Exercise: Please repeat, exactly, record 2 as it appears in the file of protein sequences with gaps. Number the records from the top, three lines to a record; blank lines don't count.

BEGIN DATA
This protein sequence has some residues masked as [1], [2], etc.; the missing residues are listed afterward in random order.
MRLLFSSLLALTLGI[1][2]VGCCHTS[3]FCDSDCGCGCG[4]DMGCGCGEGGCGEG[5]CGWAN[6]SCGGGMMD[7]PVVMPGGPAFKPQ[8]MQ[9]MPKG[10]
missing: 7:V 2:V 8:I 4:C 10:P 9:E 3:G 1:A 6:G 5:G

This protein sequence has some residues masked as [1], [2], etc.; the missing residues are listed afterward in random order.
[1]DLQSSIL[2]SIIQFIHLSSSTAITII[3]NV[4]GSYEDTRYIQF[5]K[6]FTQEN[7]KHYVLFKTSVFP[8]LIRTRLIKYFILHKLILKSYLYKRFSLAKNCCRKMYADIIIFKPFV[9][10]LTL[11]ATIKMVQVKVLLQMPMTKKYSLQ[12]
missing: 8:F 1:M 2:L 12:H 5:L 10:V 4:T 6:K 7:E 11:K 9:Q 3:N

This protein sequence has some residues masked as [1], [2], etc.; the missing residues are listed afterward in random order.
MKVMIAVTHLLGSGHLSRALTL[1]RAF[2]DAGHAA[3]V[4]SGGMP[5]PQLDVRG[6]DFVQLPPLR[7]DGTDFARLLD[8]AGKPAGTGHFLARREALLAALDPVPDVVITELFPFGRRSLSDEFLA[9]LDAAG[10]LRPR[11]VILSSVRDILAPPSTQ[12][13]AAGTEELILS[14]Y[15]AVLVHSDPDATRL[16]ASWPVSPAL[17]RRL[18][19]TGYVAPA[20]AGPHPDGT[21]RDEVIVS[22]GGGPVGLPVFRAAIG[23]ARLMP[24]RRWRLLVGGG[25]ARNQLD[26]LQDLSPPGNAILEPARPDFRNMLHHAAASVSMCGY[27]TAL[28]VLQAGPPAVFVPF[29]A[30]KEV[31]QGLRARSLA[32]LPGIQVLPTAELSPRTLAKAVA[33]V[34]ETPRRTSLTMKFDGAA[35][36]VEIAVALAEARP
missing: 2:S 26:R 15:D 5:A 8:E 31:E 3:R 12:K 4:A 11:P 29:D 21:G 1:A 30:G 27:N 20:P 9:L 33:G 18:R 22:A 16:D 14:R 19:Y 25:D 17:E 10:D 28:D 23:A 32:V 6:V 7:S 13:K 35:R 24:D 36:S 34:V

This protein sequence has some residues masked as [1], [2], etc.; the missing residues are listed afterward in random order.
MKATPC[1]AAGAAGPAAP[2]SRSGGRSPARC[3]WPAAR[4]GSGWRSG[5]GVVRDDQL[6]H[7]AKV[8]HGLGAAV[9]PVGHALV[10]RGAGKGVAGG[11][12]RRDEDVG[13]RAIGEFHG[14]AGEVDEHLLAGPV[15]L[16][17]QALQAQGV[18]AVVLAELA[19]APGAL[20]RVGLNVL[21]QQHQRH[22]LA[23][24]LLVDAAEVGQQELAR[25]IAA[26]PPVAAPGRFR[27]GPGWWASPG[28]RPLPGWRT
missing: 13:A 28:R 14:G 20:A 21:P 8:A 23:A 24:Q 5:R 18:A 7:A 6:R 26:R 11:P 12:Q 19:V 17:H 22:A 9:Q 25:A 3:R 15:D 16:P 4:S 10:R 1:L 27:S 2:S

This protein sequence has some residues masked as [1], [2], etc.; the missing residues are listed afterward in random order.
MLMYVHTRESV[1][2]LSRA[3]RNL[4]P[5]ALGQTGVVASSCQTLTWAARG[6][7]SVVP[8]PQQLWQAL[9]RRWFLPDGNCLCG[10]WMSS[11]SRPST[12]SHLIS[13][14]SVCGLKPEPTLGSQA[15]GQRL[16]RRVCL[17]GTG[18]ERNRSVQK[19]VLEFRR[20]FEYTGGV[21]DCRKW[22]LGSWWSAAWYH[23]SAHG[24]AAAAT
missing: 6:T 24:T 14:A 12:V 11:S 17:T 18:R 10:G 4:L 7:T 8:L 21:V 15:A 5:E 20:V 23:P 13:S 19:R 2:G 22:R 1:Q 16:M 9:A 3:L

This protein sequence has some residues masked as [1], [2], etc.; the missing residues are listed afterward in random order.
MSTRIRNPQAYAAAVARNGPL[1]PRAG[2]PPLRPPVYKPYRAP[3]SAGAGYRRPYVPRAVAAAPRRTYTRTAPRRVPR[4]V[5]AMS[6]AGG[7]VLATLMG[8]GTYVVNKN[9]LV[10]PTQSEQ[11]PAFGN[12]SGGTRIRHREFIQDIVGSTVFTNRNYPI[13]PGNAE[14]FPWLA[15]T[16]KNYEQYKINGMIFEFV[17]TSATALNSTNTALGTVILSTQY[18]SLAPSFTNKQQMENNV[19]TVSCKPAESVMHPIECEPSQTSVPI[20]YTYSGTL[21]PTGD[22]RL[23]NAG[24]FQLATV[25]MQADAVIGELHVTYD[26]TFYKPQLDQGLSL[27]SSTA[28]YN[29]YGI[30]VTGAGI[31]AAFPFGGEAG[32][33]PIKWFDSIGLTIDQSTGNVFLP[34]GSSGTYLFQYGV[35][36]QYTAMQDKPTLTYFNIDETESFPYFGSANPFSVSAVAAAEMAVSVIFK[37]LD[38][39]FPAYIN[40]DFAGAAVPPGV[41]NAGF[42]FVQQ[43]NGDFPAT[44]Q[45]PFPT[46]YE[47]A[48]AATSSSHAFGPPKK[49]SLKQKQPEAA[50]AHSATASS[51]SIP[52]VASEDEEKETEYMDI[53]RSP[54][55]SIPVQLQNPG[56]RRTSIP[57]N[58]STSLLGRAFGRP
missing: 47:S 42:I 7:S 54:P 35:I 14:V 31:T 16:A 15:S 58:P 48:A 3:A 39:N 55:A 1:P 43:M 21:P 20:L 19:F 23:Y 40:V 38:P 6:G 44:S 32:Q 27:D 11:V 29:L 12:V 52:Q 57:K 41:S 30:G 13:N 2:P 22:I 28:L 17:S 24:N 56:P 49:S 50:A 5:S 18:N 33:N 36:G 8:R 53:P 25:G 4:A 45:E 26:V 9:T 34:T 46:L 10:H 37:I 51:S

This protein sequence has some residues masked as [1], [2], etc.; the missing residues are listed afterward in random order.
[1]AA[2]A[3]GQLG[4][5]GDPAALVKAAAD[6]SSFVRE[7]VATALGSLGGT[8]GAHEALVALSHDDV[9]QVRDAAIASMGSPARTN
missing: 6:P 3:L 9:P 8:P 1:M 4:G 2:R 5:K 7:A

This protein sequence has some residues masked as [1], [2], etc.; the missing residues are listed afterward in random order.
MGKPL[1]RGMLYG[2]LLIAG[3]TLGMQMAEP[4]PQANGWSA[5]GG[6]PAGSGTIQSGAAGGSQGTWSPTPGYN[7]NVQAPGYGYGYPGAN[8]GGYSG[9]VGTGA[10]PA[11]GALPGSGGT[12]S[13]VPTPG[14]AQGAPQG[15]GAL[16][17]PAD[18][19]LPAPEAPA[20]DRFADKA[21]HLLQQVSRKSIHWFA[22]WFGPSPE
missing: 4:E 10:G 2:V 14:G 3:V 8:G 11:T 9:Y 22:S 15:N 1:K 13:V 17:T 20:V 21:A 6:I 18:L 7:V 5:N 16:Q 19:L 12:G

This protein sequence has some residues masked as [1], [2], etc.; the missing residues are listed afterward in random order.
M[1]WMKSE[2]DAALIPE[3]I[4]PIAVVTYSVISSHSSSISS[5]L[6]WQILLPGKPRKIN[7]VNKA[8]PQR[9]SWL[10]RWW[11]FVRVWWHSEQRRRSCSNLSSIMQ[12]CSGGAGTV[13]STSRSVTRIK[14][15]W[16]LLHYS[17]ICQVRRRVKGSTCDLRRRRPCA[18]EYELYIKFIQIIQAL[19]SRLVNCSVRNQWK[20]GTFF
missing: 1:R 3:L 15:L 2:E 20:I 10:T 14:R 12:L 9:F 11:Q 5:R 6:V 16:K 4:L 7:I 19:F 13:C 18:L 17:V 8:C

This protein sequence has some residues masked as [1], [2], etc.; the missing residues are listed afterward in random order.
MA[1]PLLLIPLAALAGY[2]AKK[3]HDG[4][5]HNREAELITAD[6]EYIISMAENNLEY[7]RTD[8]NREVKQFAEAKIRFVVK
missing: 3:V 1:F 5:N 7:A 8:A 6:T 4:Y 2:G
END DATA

This protein sequence has some residues masked as [1], [2], etc.; the missing residues are listed afterward in random order.
[1]DLQSSIL[2]SIIQFIHLSSSTAITII[3]NV[4]GSYEDTRYIQF[5]K[6]FTQEN[7]KHYVLFKTSVFP[8]LIRTRLIKYFILHKLILKSYLYKRFSLAKNCCRKMYADIIIFKPFV[9][10]LTL[11]ATIKMVQVKVLLQMPMTKKYSLQ[12]
missing: 8:F 1:M 2:L 12:H 5:L 10:V 4:T 6:K 7:E 11:K 9:Q 3:N